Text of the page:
Girls who developed early compared to their same-sex peers were at increased risk for negative status outcomes in adolescence, including running away, substance-related dangerous behavior, and sexual behavior as well as outcomes that are considered abnormal at any age such as depression, criminal charges, and illicit drug abuse. The strongest effects were seen for substance abuse, followed by conduct problems and finally more modest effects on emotional functioning. This pattern is similar to that in previous studies that looked at a range of adolescent outcomes (e.g., [4, 11]).

These negative effects, however, were mostly time-limited, with little evidence of continued problems into young adulthood. Attenuation of effects resulted from two concurrent processes: 1) recovery by early maturers (i.e., early maturers decreased their illicit drug abuse/dependence over time); and 2) catch-up by on-time/late maturers’ (i.e., on-time/late maturers increased in these outcomes over time). Early puberty ceased to be a risk factor for crime, substance, educational/employment, and most sexual outcomes in young adulthood (lifetime sexual partners being an important exception). Except for girls with adolescent conduct disorder, there was little evidence for the existence of subgroups of early maturers - identified by either severity or type of adolescent problems - that continued to have trouble in young adulthood.

Prior studies suggest few long-term effects of early pubertal timing on behavioral outcomes, however, there is less agreement on outcomes that endanger the successful transition to independence, such as poor educational attainment and early motherhood [5, 22, 23]. Our results suggest that long-term effects on such outcomes are modest at best. Stattin and Magnusson[15] only found long-term effects on post-secondary education levels and childbirth. In other areas of social support, personality, life values, and behavioral functioning (including delinquency, alcohol and substance use, smoking), few effects persisted. In our study, early developers displayed lower occupational status and more material hardship, but neither effect was statistically significant. Thus, even for outcomes related to transitioning to independence the effects of early maturation are time-limited and most persisting effects are modest. One exception to this rule in the current study was depression.

In a prior study, we reported little effect of pubertal timing on depression in adolescence in this sample[33]. That analysis, however, only included the first four waves of the study and two of three cohorts. The addition of 1345 adolescent observations (all cohorts followed through to age 16) changed our conclusion. Early maturers who also displayed the highest levels of behavior problems in adolescence were at greatest risk for depression in young adulthood, a sequence of mental health problems previously found for both males and females[34]. Thus, the effect of pubertal timing on depression in young adulthood may be most easily detectable in those with a history of adolescent conduct disorder.

Early maturers were also much more likely to report many sexual partners by young adulthood than their on-time/late maturing peers (a difference which was not significant in adolescence). A high number of lifetime sexual partners is linked with acquiring human papillomavirus infection[35], hepatitis C[36], and the human immunodeficiency virus[37], and thus poses a significant public health concern.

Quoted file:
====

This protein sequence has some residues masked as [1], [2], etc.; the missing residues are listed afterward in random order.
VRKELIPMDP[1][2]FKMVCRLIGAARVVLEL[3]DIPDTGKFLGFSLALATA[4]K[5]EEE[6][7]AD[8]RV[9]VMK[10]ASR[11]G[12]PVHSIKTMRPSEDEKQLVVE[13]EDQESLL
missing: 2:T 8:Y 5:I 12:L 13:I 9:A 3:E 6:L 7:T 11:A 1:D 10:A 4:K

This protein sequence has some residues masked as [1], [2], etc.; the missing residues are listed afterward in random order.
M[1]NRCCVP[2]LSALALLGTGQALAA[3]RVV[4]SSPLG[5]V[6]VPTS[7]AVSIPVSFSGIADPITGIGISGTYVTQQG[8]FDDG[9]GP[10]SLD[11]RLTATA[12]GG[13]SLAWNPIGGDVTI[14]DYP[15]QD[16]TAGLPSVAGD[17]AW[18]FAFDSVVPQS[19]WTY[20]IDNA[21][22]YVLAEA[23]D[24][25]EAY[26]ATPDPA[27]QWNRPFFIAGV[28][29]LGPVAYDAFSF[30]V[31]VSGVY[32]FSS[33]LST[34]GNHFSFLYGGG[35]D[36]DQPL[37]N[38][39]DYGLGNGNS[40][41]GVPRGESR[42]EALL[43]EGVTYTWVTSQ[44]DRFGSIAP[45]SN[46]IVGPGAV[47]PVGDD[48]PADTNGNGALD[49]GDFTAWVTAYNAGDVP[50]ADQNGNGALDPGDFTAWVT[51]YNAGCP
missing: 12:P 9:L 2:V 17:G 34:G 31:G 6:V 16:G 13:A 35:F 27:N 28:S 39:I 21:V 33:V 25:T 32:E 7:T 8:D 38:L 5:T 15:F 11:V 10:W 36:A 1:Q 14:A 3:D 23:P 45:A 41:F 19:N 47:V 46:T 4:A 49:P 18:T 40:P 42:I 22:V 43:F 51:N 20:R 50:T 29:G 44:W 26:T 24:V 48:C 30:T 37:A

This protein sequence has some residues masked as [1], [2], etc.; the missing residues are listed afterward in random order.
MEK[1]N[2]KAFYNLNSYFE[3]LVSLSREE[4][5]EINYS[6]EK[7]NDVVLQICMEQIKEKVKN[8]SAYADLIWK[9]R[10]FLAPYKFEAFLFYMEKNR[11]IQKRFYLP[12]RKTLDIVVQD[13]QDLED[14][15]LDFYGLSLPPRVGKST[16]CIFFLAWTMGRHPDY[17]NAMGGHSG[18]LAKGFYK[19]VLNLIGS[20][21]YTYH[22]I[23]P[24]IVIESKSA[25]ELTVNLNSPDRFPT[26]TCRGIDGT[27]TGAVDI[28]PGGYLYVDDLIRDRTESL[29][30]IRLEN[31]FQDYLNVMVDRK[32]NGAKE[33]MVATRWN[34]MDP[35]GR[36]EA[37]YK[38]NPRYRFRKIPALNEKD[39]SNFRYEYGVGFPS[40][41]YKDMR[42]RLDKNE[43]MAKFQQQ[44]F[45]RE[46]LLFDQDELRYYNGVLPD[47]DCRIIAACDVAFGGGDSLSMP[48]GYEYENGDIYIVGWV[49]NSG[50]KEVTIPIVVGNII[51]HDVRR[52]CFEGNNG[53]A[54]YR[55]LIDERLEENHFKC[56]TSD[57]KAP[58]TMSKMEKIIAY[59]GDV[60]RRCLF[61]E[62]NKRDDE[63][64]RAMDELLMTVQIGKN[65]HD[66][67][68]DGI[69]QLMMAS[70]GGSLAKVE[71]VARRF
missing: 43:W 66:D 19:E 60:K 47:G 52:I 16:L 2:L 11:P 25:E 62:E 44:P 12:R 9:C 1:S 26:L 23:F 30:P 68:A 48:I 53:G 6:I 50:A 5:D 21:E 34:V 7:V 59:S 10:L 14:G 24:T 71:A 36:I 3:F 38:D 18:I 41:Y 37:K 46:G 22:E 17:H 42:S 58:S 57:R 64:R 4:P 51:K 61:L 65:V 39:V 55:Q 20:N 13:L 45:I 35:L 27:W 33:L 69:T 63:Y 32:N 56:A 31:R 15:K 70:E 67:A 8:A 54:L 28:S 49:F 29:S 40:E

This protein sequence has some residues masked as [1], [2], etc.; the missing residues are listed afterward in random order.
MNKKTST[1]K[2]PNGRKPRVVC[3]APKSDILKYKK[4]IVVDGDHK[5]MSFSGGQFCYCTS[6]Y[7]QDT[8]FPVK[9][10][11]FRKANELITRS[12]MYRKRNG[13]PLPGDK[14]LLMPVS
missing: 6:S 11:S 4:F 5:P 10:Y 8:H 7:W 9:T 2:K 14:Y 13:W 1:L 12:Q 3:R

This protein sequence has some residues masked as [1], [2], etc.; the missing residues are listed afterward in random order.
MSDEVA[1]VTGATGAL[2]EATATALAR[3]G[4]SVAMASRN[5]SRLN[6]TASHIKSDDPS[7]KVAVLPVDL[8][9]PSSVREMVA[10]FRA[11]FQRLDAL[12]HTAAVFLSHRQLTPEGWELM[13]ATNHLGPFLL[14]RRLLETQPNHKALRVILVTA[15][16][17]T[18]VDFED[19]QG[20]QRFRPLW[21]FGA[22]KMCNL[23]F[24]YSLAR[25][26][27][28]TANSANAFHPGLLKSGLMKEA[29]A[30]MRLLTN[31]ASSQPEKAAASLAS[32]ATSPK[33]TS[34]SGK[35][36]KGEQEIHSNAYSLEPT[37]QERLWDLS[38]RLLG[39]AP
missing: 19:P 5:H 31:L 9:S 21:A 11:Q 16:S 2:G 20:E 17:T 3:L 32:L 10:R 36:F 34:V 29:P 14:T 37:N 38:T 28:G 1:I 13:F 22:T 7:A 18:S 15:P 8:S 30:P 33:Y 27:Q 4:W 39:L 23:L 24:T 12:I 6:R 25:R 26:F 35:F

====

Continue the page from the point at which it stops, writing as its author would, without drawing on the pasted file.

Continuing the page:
Strengths and Limitations

The Great Smoky Mountains study has several strengths besides its longitudinal, prospective design: The key variable, early puberty, was assessed yearly and prospectively for most girls from middle childhood through adolescence; A population-based design minimized selection biases; Finally, a wide range of functional domains in adolescence and young adulthood were assessed. The sample is not representative of the U.S. population (Native Americans overrepresented and African Americans and Latinos underrepresented). Also, the “gold standard” measure of pubertal development involves recurrent physical examinations by a medical professional. Such repeated intrusive assessment, however, would have been both financially prohibitive and might have lead to unacceptable sample attrition. Fortunately, there is adequate to good reliability between self/parent-reported physical development and official medical records[38]. As evidenced by the findings in adolescence, our pubertal measure was sufficiently sensitive to detect significant effects.

Conclusion

Although the short-term ill effects of early puberty are well-established, the question of whether early pubertal timing is sufficient to perturb normal functioning across subsequent developmental periods remains. The effects of most risk factors – even traumatic events – are generally time-limited (e.g., [39]). Early pubertal development represents a possible exception to this general rule because of its effects on social networks, its occurrence at a sensitive period in terms of educational functioning, proposed links to early sexuality and pregnancy, and gender-atypical elevation in conduct problems. Despite navigating a wide range of problems in adolescence, most early maturing females had levels of functioning similar to their same-sex peers by young adulthood. For a small group of early maturers, however, some troubles persisted close to a decade after beginning the pubertal transition. Fortunately, this group can be identified by their conduct problems in adolescence and perhaps provided the assistance necessary to avert long-term distress. Clinicians and public health policy professionals need only focus on a limited number of long-term outcomes for a limited number of early maturers.